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Pezzullo: The Warmonger Who Won’t Go Away

The compromised former top boss of the Australian civil service has the lick and smell of belligerence. Begrudgingly conceding error and when in office, a bully and meddler in party politics, an incessant advocate of threats visible and invisible, Mike Pezzulo switches into a warmonger’s gear with ease.

The former secretary of the Department of Home Affairs was sacked last November after revelations that he had used WhatsApp to communicate with abandon with former New South Wales Liberal Party deputy director Scott Briggs. Those messages, unearthed in a joint investigation by The Age, The Sydney Morning Herald and 60 Minutes, confirmed what many already knew: Pezzullo’s voracious appetite for meddling in the party politics of the Coalition government while denigrating fellow public servants and a number of politicians.

In August 2018, for instance, Pezzullo offered Briggs his gamey views ahead of the Liberal Party revolt that would see the overthrow of Prime Minister Malcolm Turnbull. “I don’t want to interfere but you won’t be surprised to hear that in the event of Scomo [Scott Morrison] getting up I would like to see [Peter] Dutton come back to HA [Home Affairs]. No reason for him to stay on the backbench that I can see.”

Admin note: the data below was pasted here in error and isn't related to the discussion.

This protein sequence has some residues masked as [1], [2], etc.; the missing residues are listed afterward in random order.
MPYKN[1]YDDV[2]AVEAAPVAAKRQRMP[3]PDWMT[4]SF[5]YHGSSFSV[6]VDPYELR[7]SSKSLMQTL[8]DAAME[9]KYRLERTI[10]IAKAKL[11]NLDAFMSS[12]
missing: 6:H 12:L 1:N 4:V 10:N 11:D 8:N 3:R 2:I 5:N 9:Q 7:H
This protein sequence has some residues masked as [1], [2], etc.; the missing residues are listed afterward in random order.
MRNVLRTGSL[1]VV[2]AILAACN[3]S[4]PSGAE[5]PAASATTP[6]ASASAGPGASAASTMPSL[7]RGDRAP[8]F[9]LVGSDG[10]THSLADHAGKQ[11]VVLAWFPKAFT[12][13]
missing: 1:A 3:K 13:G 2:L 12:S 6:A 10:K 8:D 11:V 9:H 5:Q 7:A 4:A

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An inquiry into his conduct led by Lynelle Briggs found Pezzullo in breach of the Public Service Code of Conduct on various grounds. 14 breaches were identified from five broader allegations, including failures to maintain confidentiality regarding sensitive government information, maintain an apolitical stance, and disclosing a conflict of interest. Most fundamentally, he had misused his offence and standing to benefit or advantage himself.

Last month heralded his return to the public arena, tinged by a sense of desperation that he wants to be taken seriously again. On the ABC’s 7.30 program, he admitted to making “mistakes” and accepted “the finding that no matter how rough and tumble there is in a place like Canberra, that the gaining of influence and the personal advantage to be gained by way of certain channels of communication, whether it’s to the prime minister or anyone else, crosses the line in terms of conduct.” Showing the mildest contrition, Pezzullo claimed he had “paid a price.” Hardly.

With such preliminaries out of the way, he could return to one of his favourite passtimes: warning about the Yellow-Red threat emanating from Australia’s north. He accepted that the prospect of a war with China was “actually quite low [but] the consequences would be significant and indeed catastrophic.” A meaningless percentage of such an eventuality was plucked out of thin air: 10 per cent. Notwithstanding that statistic of potential conflict, it was “meaningful enough to plan for and indeed to be concerned about.”